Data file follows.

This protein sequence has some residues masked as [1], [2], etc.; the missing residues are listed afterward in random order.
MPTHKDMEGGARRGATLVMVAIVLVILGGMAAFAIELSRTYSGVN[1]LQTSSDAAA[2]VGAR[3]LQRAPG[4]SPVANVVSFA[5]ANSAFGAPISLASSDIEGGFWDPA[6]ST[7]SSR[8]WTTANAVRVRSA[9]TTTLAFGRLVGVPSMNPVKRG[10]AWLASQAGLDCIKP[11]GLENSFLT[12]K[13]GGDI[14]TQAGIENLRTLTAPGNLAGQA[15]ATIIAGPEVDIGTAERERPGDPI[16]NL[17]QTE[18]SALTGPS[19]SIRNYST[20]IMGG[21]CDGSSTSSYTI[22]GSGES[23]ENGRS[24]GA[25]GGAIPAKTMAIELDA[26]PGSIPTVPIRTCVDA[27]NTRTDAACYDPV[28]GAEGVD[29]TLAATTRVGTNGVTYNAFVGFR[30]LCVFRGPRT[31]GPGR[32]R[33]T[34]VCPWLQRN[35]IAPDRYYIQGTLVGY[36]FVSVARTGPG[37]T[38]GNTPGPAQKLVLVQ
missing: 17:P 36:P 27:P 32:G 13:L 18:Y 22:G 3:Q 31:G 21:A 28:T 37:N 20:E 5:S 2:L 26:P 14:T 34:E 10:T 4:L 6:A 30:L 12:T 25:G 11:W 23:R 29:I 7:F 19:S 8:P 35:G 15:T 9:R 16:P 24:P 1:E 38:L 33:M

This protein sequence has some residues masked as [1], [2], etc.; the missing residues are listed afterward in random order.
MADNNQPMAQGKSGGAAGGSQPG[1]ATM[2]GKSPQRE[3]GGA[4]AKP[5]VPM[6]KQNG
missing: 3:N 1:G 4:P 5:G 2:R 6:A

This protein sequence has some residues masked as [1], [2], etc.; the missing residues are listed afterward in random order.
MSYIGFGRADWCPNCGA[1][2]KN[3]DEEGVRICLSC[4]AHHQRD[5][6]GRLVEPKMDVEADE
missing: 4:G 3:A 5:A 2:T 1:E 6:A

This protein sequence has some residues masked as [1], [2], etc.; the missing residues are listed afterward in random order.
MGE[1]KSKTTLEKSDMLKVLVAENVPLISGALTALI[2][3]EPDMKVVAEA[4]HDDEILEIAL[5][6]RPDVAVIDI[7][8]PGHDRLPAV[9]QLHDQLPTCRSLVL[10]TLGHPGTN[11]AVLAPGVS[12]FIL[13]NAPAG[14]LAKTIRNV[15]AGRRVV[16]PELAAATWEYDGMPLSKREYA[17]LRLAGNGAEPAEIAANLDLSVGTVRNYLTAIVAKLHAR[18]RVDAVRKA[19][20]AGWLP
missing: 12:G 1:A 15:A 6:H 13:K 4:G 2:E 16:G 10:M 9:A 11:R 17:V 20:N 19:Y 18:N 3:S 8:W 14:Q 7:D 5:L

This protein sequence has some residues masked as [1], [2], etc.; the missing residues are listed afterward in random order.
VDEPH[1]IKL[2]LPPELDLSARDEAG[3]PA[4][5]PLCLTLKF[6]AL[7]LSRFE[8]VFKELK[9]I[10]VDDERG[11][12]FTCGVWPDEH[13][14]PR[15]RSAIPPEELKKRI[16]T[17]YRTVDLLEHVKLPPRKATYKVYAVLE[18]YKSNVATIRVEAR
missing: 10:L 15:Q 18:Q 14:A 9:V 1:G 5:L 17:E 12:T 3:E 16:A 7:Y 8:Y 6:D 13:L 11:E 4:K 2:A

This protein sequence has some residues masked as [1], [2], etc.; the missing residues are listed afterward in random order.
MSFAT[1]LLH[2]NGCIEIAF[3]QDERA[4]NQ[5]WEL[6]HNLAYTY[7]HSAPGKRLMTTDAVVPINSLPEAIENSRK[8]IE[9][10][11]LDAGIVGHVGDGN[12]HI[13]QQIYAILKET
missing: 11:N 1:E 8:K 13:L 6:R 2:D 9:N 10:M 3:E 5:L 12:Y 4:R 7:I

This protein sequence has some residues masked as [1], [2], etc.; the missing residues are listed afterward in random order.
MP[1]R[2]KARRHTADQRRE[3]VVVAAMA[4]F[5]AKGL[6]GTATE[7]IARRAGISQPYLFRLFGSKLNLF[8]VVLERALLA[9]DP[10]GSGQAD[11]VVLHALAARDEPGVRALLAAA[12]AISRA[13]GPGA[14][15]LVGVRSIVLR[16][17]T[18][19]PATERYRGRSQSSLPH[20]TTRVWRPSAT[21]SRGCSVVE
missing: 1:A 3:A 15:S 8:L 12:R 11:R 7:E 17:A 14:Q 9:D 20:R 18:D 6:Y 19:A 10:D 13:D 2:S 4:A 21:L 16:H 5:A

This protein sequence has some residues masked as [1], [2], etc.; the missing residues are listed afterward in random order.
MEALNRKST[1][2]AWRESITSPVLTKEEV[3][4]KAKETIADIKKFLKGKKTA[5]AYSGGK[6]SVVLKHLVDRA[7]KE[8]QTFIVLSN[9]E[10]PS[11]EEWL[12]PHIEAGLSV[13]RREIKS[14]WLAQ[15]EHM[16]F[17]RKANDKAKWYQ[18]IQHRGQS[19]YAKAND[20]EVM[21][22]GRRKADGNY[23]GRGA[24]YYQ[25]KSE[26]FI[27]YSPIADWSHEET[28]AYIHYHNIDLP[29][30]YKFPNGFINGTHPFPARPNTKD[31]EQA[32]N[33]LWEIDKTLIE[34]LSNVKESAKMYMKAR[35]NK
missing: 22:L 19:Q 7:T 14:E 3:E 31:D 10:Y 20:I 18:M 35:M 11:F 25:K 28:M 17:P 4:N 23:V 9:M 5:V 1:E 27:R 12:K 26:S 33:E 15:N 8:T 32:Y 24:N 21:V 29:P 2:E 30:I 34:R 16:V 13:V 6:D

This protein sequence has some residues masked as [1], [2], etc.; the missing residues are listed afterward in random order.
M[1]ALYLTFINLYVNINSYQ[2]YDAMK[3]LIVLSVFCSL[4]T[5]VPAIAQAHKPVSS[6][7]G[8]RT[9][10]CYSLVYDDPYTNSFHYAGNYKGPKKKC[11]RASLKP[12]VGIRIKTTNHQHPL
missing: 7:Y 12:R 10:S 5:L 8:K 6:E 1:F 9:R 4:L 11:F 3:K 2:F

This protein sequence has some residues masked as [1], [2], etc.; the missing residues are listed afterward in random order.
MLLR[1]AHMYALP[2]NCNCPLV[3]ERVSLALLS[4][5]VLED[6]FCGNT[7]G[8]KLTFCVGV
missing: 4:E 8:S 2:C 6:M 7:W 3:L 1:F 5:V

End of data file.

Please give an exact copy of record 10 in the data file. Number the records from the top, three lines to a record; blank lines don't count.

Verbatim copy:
This protein sequence has some residues masked as [1], [2], etc.; the missing residues are listed afterward in random order.
MLLR[1]AHMYALP[2]NCNCPLV[3]ERVSLALLS[4][5]VLED[6]FCGNT[7]G[8]KLTFCVGV
missing: 4:E 8:S 2:C 6:M 7:W 3:L 1:F 5:V